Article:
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Tag Archives: Inventor

Autodesk Inventor Sheet Metal Contour Rolls

This is a continuation of my series “Holy Sheet Metal Batman“, taking a deep dive into Autodesk Inventor’s Sheet Metal Environment. Let’s look at probably the least utilized feature, Contour Rolls. Why is it not utilized? Just because it is not needed by most users as it creates shapes not always doable with standard press brakes.

Contour Rolls are used to create rolled sheetmetal feature. Like the Contour Flange, it creates complex models with a very simple process. Think of Contour Flange as extrusions and Contour Rolls are revolutions.

The Contour Roll starts with a sketch. The sketch can only contain lines and arcs and must be an open profile. Depending on the unroll method (see below) the sketch may need a center line. Like all Inventor Sheet Metal features, Inventor will automatically create bends at line intersections.

Inventor SM - Contour Roll Sketch

After initiating the feature, it should automatically locate the profile and the center line (if a center line exists). Using the Shape options you can select the profile / centerline or make adjustments if the wrong objects are selected. The direction options set the direction for the thickness offset: Inside, Outside or Midplane.

Inventor SM - Contour Roll Initial

The Rolled Angle Section defines the rolling angle and the direction. The Rolled Angle defines the amount of rotation (Revolution).
Inventor SM - Contour Roll Rolled Angle

Set the Unroll Method by picking one of the four options: Centroid Cylinder, Custom Cylinder, Developed Length, and Neutral Radius. This specifies how the feature should be unrolled when the flat pattern is generated. All four produce similar results but differ in the input required. All methods derive the Developed Length by multiplying the Rolled Angle by the Neutral Radius.

  1. Centroid Cylinder uses a parallel axis to the revolute axis which passes through the evaluated Centroid location. This is the default method.
  2. Custom Cylinder requires a sketched line representing the surface of the cylindrical neutral surface
  3. With Developed Length specify the amount that “drives” the developed length of the flattened rolled segment
  4. The Neutral Radius option parametrically determines a value for the neutral radius

Inventor SM - Contour Roll Unroll Options


As with all Sheet Metal features additional features can be applied to form the final results. In this example, I project the end face into a new sketch and use Contour Flange to add length

Inventor SM - Contour Roll Base Model

Inventor SM - Contour Roll Base with Flange

See the feature in action!

Feature Image “Contour 3” by Bodie Strain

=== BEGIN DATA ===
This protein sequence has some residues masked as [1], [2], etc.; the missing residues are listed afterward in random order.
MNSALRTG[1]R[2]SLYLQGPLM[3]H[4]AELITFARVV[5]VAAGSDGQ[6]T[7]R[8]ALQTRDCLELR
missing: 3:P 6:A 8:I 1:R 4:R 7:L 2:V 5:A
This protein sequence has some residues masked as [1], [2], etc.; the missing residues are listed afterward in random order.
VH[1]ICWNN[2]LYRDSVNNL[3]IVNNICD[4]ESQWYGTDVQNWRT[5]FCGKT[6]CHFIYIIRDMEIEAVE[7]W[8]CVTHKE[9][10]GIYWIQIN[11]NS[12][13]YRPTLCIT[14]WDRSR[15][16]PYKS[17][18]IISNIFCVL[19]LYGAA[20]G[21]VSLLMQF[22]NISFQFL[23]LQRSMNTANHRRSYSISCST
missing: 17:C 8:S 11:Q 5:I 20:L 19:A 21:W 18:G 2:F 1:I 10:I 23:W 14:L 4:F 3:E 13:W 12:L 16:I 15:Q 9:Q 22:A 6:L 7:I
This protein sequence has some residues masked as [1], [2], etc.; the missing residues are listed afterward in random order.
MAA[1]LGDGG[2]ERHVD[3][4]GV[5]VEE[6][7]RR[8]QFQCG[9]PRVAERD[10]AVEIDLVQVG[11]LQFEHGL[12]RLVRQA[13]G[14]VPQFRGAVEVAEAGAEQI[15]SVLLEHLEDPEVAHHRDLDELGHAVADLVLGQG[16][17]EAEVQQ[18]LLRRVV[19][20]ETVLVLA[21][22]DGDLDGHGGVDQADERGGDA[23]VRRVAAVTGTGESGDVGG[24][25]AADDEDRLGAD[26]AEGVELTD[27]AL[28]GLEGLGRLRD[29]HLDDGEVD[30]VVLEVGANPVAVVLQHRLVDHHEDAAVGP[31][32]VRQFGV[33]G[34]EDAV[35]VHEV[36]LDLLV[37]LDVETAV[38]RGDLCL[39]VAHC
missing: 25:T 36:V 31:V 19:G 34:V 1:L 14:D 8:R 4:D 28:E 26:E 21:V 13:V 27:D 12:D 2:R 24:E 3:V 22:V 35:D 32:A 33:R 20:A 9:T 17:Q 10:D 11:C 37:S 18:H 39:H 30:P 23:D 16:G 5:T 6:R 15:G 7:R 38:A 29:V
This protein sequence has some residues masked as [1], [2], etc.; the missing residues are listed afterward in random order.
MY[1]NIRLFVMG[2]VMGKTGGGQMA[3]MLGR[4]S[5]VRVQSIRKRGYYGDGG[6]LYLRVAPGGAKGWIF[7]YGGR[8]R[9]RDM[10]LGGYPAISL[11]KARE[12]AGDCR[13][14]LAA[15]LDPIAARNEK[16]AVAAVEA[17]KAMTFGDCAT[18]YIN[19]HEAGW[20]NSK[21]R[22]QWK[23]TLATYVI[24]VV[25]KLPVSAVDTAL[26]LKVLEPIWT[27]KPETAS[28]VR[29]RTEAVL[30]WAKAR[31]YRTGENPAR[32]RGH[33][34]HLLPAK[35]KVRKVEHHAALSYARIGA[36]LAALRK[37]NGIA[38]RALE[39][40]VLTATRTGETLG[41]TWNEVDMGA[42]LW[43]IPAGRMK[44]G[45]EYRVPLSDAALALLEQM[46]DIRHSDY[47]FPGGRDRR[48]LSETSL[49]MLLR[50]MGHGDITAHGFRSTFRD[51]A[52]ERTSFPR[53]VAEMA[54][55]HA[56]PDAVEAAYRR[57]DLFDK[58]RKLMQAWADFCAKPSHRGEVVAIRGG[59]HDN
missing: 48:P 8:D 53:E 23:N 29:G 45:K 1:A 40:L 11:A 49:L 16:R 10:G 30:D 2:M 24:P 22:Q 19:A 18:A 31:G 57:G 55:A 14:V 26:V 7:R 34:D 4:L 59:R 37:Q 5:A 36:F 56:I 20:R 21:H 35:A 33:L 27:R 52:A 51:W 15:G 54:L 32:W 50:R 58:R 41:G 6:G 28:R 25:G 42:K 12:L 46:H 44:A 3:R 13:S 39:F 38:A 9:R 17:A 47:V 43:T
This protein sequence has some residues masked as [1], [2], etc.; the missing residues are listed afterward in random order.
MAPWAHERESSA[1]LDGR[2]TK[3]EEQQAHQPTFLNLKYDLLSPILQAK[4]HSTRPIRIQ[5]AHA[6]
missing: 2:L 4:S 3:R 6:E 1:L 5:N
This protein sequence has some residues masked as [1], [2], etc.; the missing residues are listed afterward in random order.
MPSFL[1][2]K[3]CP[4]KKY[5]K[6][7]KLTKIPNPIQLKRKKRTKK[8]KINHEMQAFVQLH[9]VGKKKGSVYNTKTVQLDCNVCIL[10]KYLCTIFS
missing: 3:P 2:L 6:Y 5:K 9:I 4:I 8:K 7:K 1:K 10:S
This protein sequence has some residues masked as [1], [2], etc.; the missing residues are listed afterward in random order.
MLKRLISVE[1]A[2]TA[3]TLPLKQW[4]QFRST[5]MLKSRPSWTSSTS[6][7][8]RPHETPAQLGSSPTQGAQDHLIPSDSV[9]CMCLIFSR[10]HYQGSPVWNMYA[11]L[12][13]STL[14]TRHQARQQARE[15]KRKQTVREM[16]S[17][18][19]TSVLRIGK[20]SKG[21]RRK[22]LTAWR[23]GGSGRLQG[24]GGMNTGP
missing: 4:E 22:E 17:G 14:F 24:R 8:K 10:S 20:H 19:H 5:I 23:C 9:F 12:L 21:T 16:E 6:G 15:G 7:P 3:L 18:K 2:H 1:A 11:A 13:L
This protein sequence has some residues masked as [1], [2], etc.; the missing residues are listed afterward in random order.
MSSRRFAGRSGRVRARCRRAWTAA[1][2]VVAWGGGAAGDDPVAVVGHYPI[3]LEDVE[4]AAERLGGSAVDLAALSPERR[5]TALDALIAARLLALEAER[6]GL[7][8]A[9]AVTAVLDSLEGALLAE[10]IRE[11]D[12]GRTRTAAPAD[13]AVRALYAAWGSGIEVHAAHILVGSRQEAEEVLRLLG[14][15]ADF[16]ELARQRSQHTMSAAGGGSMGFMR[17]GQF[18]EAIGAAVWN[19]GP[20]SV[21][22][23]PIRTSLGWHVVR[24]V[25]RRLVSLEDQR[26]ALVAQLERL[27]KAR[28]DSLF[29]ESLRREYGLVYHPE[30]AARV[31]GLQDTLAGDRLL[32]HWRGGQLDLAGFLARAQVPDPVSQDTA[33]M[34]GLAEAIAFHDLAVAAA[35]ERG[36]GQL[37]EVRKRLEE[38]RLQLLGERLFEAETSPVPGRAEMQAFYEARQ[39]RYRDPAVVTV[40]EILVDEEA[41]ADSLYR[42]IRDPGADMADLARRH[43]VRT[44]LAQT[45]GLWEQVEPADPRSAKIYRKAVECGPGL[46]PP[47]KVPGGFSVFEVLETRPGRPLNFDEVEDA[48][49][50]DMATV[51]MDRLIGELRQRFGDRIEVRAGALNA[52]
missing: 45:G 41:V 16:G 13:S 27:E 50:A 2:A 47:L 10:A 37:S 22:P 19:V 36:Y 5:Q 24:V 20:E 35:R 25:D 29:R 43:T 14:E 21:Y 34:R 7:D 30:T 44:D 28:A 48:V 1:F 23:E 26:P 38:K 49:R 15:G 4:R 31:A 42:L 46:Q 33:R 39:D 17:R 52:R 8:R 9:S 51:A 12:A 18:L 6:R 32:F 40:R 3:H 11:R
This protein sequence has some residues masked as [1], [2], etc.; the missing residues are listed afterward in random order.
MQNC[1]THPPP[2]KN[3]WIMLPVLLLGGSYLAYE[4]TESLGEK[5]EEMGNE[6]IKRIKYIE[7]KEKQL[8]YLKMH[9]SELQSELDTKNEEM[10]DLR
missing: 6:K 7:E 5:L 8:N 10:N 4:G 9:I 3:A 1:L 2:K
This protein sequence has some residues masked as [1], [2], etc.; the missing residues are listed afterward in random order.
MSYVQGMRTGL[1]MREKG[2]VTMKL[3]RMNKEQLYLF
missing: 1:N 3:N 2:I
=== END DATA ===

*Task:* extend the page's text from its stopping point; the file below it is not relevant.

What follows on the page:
Inventor Sheetmetal Corner Seams

The Corner Seam feature within the Inventor Sheet Metal environment really has lost a lot of its luster with how Flanges auto-miter corners. And lets also not forget that you can override the corner conditions for each flange intersection. The Corner Seam feature is still there, just waiting for the opportunity to show you what it can do. With Corner Seams you create  seams (gaps) between faces that intersect or are coplanar.

Inventor SM - Corner Seams

After starting the feature the first step is to pick two edges from existing flanges, hems, or faces. Once selected a preview is generated, which helps in picking the right options. The Seam (aka the gap between edges) is configured as Maximum Gap Distance or Face / Edge Distance. Both options have there own specific options.

  • With Maximum Gap distance the seam gap is created so that it could be measured with an inspection gauge or calipers. The biggest “bang for the buck” with this option is with non-square corners.
  • Face / Edge distance is exclusive to the Corner Seam feature and is not used by the Flange Auto mitre feature. With Face / Edge Apply the seam gap sized is based on measurements from the flange.

With the Seam measurement type selected next specify the type of seam… Symmetric / No Overlap, Overlap, or Reverse Overlap. Use the Gap textbox to set the desired gap size. Corner Seam works with Hems too

Inventor SM - Corner Seam with Hems

The second method of using Corner Seam is for creating rips in connected corners, typically when converting a 3D model into a Sheet Metal component. By selecting the Rip option you then select the intersecting corner edge and Inventor creates a seam to rip the faces apart

Inventor SM - Corner Seam Rip

Feature Image PROJlhopgood Sackboy’s Corner

Lofty Goals with Inventor Sheet Metal (on Mechanical Advantage)